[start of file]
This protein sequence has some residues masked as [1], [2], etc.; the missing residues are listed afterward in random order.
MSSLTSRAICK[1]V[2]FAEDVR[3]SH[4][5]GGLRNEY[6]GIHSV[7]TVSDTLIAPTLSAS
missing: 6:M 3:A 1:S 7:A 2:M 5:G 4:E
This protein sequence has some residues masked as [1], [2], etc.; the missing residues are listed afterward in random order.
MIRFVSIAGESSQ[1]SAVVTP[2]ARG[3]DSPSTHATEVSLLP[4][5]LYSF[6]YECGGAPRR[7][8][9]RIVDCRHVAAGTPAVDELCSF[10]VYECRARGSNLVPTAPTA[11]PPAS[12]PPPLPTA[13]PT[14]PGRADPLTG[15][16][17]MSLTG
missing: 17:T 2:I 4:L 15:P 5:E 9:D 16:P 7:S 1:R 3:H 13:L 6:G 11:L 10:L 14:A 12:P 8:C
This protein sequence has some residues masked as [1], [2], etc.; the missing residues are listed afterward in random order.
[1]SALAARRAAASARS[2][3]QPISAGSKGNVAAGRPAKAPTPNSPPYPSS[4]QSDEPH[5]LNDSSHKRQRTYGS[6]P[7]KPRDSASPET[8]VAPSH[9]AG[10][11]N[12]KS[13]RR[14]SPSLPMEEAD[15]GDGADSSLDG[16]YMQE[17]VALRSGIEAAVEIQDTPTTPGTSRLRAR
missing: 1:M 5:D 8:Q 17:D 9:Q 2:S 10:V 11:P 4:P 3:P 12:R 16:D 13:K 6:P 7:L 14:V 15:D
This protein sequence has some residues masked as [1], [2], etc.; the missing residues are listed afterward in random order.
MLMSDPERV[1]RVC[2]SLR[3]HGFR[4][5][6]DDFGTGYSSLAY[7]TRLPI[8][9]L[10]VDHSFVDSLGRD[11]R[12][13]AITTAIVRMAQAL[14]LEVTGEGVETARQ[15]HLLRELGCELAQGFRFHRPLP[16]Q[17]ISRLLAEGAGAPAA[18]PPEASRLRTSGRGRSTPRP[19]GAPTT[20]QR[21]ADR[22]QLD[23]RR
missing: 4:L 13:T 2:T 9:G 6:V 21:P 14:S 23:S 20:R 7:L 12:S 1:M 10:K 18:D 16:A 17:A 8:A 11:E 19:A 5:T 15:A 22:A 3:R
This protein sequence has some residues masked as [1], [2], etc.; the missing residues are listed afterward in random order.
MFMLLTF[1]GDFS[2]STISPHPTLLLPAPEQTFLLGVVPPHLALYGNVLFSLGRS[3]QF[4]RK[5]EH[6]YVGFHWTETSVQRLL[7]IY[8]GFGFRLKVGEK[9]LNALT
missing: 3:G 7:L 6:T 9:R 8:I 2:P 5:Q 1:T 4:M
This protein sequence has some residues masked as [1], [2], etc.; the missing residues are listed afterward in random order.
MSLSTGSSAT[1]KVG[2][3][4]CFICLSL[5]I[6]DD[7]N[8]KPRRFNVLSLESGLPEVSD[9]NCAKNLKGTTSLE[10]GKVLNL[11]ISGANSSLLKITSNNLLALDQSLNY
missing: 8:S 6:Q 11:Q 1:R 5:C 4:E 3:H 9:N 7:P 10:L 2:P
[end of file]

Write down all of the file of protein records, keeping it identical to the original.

This protein sequence has some residues masked as [1], [2], etc.; the missing residues are listed afterward in random order.
MSSLTSRAICK[1]V[2]FAEDVR[3]SH[4][5]GGLRNEY[6]GIHSV[7]TVSDTLIAPTLSAS
missing: 6:M 3:A 1:S 7:A 2:M 5:G 4:E
This protein sequence has some residues masked as [1], [2], etc.; the missing residues are listed afterward in random order.
MIRFVSIAGESSQ[1]SAVVTP[2]ARG[3]DSPSTHATEVSLLP[4][5]LYSF[6]YECGGAPRR[7][8][9]RIVDCRHVAAGTPAVDELCSF[10]VYECRARGSNLVPTAPTA[11]PPAS[12]PPPLPTA[13]PT[14]PGRADPLTG[15][16][17]MSLTG
missing: 17:T 2:I 4:L 15:P 5:E 9:D 16:P 7:S 1:R 3:H 13:L 6:G 11:L 10:L 14:A 12:P 8:C
This protein sequence has some residues masked as [1], [2], etc.; the missing residues are listed afterward in random order.
[1]SALAARRAAASARS[2][3]QPISAGSKGNVAAGRPAKAPTPNSPPYPSS[4]QSDEPH[5]LNDSSHKRQRTYGS[6]P[7]KPRDSASPET[8]VAPSH[9]AG[10][11]N[12]KS[13]RR[14]SPSLPMEEAD[15]GDGADSSLDG[16]YMQE[17]VALRSGIEAAVEIQDTPTTPGTSRLRAR
missing: 1:M 5:D 8:Q 17:D 9:Q 2:S 10:V 11:P 4:P 3:P 12:R 16:D 13:K 6:P 7:L 14:V 15:D
This protein sequence has some residues masked as [1], [2], etc.; the missing residues are listed afterward in random order.
MLMSDPERV[1]RVC[2]SLR[3]HGFR[4][5][6]DDFGTGYSSLAY[7]TRLPI[8][9]L[10]VDHSFVDSLGRD[11]R[12][13]AITTAIVRMAQAL[14]LEVTGEGVETARQ[15]HLLRELGCELAQGFRFHRPLP[16]Q[17]ISRLLAEGAGAPAA[18]PPEASRLRTSGRGRSTPRP[19]GAPTT[20]QR[21]ADR[22]QLD[23]RR
missing: 4:L 13:T 2:T 9:G 6:V 21:P 14:S 23:S 20:R 7:L 12:S 1:M 10:K 18:D 16:A 17:A 8:A 11:E 19:A 5:T 15:A 22:A 3:R
This protein sequence has some residues masked as [1], [2], etc.; the missing residues are listed afterward in random order.
MFMLLTF[1]GDFS[2]STISPHPTLLLPAPEQTFLLGVVPPHLALYGNVLFSLGRS[3]QF[4]RK[5]EH[6]YVGFHWTETSVQRLL[7]IY[8]GFGFRLKVGEK[9]LNALT
missing: 3:G 7:L 6:T 9:R 8:I 2:P 5:Q 1:T 4:M
This protein sequence has some residues masked as [1], [2], etc.; the missing residues are listed afterward in random order.
MSLSTGSSAT[1]KVG[2][3][4]CFICLSL[5]I[6]DD[7]N[8]KPRRFNVLSLESGLPEVSD[9]NCAKNLKGTTSLE[10]GKVLNL[11]ISGANSSLLKITSNNLLALDQSLNY
missing: 8:S 6:Q 11:Q 1:R 5:C 4:E 3:H 9:N 7:P 10:L 2:P